What are your temps when you are idle? When surfing the net or using your favorite programs? When not running Prime95, I would like the temps to remain below 60°C. If not, you may need to consider adding an additional cooling fan to your case. Remember, it is the case's responsibility to provide and adequate supply and "flow" (typically front-to-back) of cool air through the case. The CPU cooler need only toss the CPU's heat into that flow.

    Did you apply a proper layer of TIM (thermal interface material) or use the the supplied pad?
     
  13. xxjonatanxx

    Joined:
    Nov 27, 2012
    Messages:
    46
    Likes Received:
    0
    So i ran dvdfab bluray ripper highest was 61c
    Handbrake 58c
    Idel 20-35 c
     
  14. Digerati

    Digerati Fantastic Member
    Microsoft MVP

    Joined:
    Oct 25, 2009
    Messages:
    2,069
    Likes Received:
    159
    Those are fine - especially the idle temps. I recommend you use a real-time hardware monitoring program (if not already using one). I like and use CoreTemp for newer Intel and AMD64 CPUs. It sits in your Notification Tray and you can configure it to display all cores, or just the hottest (which is what I do).

    When the temps start rising above 60°C on a regular basis, it is probably time to clean the interior of all the heat trapping dust sucked in by the case fans. Of course ambient (room) temperatures will play a major role in heat control too.
     
  15. xxjonatanxx

    Joined:
    Nov 27, 2012
    Messages:
    46
    Likes Received:
    0
    I also use core temp thanks for the help
     
  16. Digerati

    Digerati Fantastic Member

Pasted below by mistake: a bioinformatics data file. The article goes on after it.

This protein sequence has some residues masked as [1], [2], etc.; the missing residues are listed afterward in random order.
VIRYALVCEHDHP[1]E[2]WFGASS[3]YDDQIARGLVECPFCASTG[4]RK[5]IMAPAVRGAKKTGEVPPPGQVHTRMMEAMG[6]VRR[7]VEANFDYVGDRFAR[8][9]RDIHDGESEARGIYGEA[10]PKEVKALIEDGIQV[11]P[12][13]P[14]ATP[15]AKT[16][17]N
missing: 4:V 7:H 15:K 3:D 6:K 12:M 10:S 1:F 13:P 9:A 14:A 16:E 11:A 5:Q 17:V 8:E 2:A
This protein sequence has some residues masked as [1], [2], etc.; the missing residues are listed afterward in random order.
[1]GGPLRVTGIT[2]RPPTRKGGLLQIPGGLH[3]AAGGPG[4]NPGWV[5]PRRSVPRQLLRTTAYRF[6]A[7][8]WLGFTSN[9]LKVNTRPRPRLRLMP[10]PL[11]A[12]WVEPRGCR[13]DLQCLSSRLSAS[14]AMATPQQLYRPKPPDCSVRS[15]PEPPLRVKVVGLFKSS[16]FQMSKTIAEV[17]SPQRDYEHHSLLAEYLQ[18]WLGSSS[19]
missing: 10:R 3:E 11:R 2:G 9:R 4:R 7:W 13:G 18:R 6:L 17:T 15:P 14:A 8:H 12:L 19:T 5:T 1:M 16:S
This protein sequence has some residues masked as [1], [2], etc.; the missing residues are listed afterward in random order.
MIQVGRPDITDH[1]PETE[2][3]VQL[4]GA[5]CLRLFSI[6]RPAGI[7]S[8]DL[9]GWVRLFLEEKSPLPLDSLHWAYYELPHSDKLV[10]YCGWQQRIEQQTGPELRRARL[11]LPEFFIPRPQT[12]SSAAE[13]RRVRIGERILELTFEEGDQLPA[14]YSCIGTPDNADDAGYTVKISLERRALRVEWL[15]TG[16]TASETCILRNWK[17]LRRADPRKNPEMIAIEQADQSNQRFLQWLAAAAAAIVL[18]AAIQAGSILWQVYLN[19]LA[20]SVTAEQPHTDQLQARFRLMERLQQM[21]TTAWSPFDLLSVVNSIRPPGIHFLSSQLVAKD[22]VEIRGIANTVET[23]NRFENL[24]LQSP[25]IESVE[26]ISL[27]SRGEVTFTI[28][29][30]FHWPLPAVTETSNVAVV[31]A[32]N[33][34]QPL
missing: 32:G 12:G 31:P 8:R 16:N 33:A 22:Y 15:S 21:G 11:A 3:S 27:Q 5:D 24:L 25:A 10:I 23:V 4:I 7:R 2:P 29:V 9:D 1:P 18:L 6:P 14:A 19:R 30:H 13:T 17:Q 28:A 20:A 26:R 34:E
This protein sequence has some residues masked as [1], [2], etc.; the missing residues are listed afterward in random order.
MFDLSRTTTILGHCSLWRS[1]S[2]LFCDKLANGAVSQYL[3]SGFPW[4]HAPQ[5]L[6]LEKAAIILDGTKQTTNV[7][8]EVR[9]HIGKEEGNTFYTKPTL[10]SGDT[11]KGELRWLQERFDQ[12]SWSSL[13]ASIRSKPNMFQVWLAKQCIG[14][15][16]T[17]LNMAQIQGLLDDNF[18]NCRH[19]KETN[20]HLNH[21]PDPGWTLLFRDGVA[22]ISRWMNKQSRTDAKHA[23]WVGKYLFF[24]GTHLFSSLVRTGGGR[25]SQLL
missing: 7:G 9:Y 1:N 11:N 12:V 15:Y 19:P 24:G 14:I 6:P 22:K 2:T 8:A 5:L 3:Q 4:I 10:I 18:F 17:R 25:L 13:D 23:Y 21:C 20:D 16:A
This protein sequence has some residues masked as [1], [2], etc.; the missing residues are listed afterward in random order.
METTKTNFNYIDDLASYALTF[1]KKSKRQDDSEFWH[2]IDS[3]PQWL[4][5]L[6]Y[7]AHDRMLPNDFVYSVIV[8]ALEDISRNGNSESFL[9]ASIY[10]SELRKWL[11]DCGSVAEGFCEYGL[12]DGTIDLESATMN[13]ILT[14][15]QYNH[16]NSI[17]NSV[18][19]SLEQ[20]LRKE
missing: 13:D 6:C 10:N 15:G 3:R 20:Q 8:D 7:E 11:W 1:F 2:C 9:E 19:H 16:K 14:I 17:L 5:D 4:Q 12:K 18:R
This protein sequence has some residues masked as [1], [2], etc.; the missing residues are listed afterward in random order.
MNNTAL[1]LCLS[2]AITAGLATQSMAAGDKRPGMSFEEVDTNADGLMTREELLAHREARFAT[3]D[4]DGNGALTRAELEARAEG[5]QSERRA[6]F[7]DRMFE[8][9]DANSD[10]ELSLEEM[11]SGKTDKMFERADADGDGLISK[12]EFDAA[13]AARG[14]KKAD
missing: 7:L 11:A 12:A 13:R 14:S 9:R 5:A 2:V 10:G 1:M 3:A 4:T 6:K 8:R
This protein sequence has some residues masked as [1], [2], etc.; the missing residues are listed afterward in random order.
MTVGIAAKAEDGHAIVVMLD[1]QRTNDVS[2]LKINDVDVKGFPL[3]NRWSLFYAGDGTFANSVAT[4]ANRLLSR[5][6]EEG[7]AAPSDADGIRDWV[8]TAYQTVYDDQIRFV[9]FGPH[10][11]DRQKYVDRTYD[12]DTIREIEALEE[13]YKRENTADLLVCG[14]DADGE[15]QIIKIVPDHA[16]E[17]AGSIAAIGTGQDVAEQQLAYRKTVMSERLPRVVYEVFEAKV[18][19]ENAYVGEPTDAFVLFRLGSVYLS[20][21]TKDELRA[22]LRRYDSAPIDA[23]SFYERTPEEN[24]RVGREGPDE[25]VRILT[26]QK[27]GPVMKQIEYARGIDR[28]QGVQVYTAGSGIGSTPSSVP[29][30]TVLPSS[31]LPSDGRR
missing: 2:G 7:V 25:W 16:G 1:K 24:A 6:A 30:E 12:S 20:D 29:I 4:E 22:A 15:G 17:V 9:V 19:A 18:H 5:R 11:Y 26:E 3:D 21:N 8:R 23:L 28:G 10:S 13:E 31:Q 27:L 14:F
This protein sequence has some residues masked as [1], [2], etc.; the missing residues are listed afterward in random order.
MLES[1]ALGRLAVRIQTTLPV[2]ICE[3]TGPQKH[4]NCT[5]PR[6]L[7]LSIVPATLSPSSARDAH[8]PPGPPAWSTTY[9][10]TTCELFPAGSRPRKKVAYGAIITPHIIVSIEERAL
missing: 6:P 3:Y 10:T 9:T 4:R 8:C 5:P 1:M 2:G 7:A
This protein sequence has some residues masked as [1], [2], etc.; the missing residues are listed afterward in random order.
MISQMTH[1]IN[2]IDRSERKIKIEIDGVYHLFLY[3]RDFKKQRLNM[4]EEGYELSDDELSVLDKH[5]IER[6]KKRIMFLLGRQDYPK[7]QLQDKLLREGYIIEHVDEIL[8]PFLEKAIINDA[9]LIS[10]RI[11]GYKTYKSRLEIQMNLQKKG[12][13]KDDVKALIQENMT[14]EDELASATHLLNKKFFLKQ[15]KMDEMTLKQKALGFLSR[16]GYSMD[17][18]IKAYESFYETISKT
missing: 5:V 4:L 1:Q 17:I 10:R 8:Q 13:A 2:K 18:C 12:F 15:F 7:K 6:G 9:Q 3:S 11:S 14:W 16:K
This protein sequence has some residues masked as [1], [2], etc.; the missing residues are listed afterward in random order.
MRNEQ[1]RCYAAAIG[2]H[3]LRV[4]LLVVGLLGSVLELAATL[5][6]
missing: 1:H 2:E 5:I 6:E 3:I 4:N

Microsoft MVP

    Joined:
    Oct 25, 2009
    Messages:
    2,069
    Likes Received:
    159
    You might want to inspect your case to see if you can add another case fan in there - especially if you will be pushing your system hard much of the time. You want a good fan 120mm or larger. A good fan will be well designed and have precision bearings - good bearings result in smooth operation (no vibrations or rumblings which tend to reverberate through the case). I generally like at least one fan in the front of the case (if the case supports it) to draw cool air in and at least one fan in back (in addition to any in the PSU) to exhaust heated air out. Some cases support a "blow hole" fan, a fan on top of the case.
     
  17. Digerati

    Digerati Fantastic Member
    Microsoft MVP

    Joined:
    Oct 25, 2009
    Messages:
    2,069
    Likes Received:
    159
    If it comes with all those fans, I don't think adding any more will help.
     
  18. xxjonatanxx

    Joined:
    Nov 27, 2012
    Messages:
    46
    Likes Received:
    0
    Right their is room for 1 x120 mm bottom fan
     
  19. Digerati

    Digerati Fantastic Member
    Microsoft MVP

    Joined:
    Oct 25, 2009
    Messages:
    2,069
    Likes Received:
    159
    Well, if you already have 6 case fans in there, I would not add any more.
     

Share This Page

Loading...